The results of electrical switching, DSC and Photothermal Deflection (PTD) studies on As20Te80-xGax (7.5 ≤ x ≤ 18.5) glasses, undertaken to elucidate the network topological thresholds, are described in chapter four. It has been found that all the As20Te80-xGax glasses studied exhibit memory type electrical switching. The switching voltage (VT) of these glasses increases monotonically with x, in the composition range 7.5 ≤ x ≤ 15.0. The increase in VT with gallium addition leads to a local maximum at x = 15.0 and VT decreases with x thereafter, reaching a distinct minimum at x = 17.5. Based on the variation with composition of the electrical switching voltages, the composition x = 15.0 and x = 17.5 have been identified to be the rigidity percolation and chemical thresholds of the As20Te80-xGax glassy system respectively.
Further, the DSC studies indicate that As20Te80-xGax glasses exhibit a single glass transition (Tg) and two crystallization reactions (Tc1 & Tc2) upon heating. There is no appreciable change in Tg of As20Te80-xGax glasses with the addition of upto about10 atom% of Ga, whereas a continuous increase is seen in the crystallization temperature (Tc1). It is interesting to note that both Tg and Tc1 exhibit a maximum at x = 15.0 and a minimum at x = 17.5, the compositions identified to be the RPT and CT respectively by the switching experiments.
The composition dependence of thermal diffusivity estimated from the PTD signal, indicate the occurrence of an extended stiffness transition in As20Te80-xGax glasses, with the compositions x = 9.0 and x = 15.0 being the onset and the completion of an extended rigidity percolation. A maximum and a minimum are seen in the thermal diffusivity respectively at these compositions. Further, a second maximum is seen in the thermal diffusivity of As20Te80-xGax glasses, the Chemical Threshold (CT) of the glassy system.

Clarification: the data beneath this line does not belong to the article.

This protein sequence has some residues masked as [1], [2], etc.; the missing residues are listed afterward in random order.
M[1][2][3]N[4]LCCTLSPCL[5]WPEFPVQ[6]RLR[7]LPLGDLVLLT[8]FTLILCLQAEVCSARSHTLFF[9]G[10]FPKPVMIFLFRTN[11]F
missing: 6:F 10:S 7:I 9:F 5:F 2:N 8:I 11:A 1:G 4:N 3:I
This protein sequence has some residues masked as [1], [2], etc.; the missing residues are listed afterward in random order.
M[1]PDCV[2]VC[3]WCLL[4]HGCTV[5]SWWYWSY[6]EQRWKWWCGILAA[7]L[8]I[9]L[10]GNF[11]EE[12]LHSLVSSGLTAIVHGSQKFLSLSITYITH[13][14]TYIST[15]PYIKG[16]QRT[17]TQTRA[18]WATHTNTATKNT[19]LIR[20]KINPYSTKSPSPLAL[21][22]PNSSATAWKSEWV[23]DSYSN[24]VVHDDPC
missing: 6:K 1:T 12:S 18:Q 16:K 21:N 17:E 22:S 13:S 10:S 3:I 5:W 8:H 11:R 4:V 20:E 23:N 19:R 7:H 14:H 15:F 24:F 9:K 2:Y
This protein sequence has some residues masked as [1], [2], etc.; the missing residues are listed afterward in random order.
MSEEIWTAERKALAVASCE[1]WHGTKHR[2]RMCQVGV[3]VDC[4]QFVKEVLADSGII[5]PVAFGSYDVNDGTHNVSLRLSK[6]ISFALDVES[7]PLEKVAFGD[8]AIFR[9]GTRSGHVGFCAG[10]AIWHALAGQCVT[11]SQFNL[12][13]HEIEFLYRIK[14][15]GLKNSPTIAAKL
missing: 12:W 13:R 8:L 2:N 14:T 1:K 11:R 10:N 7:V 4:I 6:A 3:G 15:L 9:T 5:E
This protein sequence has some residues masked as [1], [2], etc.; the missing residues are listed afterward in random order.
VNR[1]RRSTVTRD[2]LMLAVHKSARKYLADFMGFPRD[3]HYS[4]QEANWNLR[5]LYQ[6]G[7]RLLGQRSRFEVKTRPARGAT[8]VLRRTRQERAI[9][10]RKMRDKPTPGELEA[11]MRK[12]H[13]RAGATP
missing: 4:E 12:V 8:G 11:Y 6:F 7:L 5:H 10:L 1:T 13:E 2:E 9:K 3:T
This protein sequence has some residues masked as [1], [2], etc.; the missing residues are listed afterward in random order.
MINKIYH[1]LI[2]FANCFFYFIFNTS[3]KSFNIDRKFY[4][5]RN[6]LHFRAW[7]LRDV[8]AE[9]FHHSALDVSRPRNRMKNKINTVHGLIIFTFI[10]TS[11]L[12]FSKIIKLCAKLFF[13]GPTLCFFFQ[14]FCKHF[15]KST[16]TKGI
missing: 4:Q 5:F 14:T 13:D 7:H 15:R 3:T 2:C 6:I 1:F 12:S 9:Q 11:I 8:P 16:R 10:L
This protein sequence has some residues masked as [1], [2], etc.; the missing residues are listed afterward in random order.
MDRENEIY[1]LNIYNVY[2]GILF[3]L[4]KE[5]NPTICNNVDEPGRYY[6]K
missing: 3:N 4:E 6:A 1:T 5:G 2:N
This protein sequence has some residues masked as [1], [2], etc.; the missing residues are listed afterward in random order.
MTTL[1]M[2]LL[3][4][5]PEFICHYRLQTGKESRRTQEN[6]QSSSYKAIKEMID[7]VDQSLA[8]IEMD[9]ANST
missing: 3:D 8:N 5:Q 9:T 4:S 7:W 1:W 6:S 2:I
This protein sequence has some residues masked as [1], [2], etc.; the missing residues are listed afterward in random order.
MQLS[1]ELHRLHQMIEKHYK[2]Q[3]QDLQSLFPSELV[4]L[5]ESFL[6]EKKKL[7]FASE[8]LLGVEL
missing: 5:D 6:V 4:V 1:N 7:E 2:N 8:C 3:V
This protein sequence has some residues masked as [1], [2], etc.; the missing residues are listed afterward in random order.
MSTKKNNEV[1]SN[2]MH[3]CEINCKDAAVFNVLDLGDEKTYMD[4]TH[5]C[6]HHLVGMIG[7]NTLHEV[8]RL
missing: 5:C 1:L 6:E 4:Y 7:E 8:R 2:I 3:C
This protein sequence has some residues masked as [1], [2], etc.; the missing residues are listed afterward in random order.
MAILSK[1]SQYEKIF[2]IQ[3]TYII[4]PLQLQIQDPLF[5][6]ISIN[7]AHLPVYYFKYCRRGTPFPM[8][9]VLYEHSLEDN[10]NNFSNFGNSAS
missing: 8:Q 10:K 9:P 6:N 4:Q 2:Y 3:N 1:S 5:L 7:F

The fifth chapter of the thesis describes the ADSC, electrical switching and photocurrent measurements on Ge15Te85-xInx (1 ≤ x ≤ 11) glasses. It is found there is not much change in the Tg of Ge15Te85-xInx glasses in the composition range 1 ≤ x ≤ 3. An increase is seen in Tg beyond x = 3, which continues until x = 11. Further, the composition dependence of non-reversing enthalpy shows the presence of a thermally reversing window in the compositions range x = 3 and x = 7.
Electrical switching studies indicate that Ge15Te85-xInx glasses exhibit threshold type of switching at input currents below 2 mA. It is observed that switching voltages decrease initially with indium addition, exhibiting a minimum at x = 3, the onset of the extended rigidity percolation as revealed by ADSC. An increase is seen in VT above x = 3, which proceeds till x = 8, with a change in slope (lower to higher) seen around 7 atom% of indium which corresponds to the completion of the stiffness transition. The reversal in trend exhibited in the variation of VT at x = 8, leads to a well defined minimum around x = 9, the chemical threshold of the Ge15Te85-xInx glassy system.
Photocurrent measurements indicate that there is no photodegradation in Ge15Te85-xInx glasses with x < 3, whereas samples with x ≥ 3 show photodegradation behavior. The composition dependent variation in the glass transition temperature has been attributed for this behavior. Further, the composition dependence of photo sensitivity has been found to show the signatures of the extended rigidity percolation and the chemical threshold in Ge15Te85-xInx glasses.
The last chapter of thesis (chapter six) summarizes the results obtained and also the scope of future work to be undertaken.|
|Appears in Collections:||Instrumentation and Applied Physics (iap)|